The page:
Most people look forward to Thanksgiving Day for one reason – ample amounts of delicious foods to enjoy. The number one food item that deserves the spotlight on this special day is the turkey. If turkey is the main course of your holiday meal, you need to understand how to properly thaw, prepare and cook it so you don’t make family and friends sick.
Here are some tips from the Centers for Disease Control and Prevention when it comes to preparing your Thanksgiving Day turkey feast:
- Thaw the turkey completely. You can thaw it in the fridge, in the microwave or in a sink of cold water (with the water being changed every half hour). Once a turkey starts to thaw, keep an eye on it as it can quickly enter the “danger zone” when bacteria start to grow. Keep the turkey below 40 degrees Fahrenheit until fully thawed.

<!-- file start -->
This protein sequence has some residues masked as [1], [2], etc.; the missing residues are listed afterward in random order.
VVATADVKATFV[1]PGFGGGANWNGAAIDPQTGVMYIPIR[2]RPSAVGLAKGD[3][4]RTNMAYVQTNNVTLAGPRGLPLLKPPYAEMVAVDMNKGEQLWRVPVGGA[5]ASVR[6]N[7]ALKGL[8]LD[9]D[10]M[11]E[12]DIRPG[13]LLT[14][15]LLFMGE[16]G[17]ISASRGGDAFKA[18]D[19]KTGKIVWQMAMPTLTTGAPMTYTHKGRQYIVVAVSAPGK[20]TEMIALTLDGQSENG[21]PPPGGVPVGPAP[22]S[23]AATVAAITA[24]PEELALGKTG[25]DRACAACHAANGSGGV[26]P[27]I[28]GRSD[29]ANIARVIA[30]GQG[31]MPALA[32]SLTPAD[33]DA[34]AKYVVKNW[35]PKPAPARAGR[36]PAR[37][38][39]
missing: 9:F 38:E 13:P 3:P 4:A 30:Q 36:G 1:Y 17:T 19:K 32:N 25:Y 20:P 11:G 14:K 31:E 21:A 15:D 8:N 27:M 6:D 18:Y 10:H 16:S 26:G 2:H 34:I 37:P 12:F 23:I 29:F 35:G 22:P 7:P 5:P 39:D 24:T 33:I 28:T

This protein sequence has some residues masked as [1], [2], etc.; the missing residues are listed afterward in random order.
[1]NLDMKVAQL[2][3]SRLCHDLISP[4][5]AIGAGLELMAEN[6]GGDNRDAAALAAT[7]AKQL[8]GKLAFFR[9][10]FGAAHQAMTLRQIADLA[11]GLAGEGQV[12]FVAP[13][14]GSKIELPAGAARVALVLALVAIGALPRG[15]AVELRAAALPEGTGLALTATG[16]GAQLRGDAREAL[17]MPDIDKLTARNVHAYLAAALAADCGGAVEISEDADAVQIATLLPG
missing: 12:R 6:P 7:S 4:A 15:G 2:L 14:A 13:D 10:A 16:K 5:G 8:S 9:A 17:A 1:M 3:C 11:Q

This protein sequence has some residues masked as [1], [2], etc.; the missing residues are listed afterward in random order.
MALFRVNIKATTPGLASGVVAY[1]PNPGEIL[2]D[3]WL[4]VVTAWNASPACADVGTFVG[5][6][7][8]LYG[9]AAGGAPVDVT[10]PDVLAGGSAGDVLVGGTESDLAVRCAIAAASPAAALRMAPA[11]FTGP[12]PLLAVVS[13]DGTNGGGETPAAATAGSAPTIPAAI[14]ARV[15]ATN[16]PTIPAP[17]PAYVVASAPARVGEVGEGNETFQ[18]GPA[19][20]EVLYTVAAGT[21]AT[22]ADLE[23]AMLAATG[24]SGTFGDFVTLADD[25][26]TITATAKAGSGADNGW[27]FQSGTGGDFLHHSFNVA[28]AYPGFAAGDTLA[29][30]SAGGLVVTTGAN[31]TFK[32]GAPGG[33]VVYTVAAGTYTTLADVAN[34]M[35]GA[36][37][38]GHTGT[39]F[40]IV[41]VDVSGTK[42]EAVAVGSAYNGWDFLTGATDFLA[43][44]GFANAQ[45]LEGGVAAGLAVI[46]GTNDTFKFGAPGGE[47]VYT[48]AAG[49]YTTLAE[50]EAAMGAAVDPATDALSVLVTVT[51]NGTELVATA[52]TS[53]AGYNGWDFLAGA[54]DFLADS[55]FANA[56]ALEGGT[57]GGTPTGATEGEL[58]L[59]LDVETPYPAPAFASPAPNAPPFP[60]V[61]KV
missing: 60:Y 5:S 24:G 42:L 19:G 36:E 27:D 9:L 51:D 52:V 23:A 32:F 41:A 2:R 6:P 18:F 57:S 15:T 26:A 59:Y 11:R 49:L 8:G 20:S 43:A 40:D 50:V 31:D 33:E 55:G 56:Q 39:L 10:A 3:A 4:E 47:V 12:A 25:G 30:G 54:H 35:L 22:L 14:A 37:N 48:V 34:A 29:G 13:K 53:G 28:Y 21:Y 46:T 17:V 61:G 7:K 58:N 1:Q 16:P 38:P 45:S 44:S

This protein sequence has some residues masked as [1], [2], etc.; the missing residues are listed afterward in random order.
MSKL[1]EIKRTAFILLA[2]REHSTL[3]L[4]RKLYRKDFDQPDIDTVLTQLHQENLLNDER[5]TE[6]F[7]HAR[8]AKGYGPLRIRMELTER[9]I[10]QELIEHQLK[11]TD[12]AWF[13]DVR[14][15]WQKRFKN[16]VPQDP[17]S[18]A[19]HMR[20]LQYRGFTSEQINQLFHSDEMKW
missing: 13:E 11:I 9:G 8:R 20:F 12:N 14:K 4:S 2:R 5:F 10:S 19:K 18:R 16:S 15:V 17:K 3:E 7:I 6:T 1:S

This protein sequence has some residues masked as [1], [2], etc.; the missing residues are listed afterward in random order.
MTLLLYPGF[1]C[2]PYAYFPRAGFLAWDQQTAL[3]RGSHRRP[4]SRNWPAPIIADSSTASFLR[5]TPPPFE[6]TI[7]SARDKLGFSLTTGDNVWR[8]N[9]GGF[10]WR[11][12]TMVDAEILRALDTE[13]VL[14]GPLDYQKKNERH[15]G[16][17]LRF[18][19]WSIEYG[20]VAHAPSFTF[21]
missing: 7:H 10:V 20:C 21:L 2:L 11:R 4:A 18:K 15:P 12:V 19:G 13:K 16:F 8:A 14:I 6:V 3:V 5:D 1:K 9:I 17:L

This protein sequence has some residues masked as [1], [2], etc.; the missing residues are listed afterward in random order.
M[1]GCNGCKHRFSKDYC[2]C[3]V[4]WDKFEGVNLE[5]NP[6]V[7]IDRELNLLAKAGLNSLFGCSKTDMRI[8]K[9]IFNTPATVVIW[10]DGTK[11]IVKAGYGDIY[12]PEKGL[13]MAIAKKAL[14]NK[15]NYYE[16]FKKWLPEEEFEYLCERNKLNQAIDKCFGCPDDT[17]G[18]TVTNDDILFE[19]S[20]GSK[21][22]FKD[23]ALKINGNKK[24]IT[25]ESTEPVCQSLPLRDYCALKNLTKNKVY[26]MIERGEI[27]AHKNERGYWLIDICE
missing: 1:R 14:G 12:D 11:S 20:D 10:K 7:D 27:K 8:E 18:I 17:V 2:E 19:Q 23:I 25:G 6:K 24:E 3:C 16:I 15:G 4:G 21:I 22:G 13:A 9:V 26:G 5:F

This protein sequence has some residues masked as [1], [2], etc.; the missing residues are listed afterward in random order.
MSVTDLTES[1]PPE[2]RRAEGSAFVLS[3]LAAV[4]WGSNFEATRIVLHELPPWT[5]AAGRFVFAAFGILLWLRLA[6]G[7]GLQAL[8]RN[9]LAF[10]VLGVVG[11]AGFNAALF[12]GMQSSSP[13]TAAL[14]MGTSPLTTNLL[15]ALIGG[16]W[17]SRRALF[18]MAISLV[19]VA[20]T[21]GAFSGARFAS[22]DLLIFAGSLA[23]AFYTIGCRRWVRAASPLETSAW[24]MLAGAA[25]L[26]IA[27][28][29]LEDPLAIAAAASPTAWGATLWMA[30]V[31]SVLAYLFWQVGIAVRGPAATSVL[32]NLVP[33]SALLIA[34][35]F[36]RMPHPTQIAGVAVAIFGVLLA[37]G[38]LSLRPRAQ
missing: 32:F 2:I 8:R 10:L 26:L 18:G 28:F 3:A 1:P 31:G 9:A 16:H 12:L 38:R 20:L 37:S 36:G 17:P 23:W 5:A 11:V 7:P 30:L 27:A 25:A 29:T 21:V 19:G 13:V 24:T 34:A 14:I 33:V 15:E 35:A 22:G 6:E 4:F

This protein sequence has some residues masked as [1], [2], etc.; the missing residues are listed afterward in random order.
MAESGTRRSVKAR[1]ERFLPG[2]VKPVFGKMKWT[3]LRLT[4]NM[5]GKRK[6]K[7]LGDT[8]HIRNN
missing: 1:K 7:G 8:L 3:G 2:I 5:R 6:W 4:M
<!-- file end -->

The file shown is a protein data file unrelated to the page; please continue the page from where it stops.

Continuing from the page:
- When handling the turkey, wash your hands thoroughly, as well as any utensils, plates or pans you may be using along with it.
- If you are planning on stuffing your turkey, prepare the stuffing beforehand in a casserole dish. Place it in your turkey right before putting the bird in the oven. Check the stuffing occasionally with a food thermometer. It is thoroughly cooked once the internal temperature reaches 165 degrees Fahrenheit.
- When cooking the turkey, be sure your oven is set to at least 325 degrees Fahrenheit. The turkey should be completely thawed before putting it in the oven. Cooking times will vary depending on how much the turkey weighs. To check for doneness, use a meat thermometer to test the thickest portions of the bird. Temperatures should be at least 165 degrees Fahrenheit.
- Let the stuffing sit in the turkey for at least 20 minutes before serving.
Enjoy your Thanksgiving Day feast. Remember to eat the turkey in moderation so you still have space for dessert!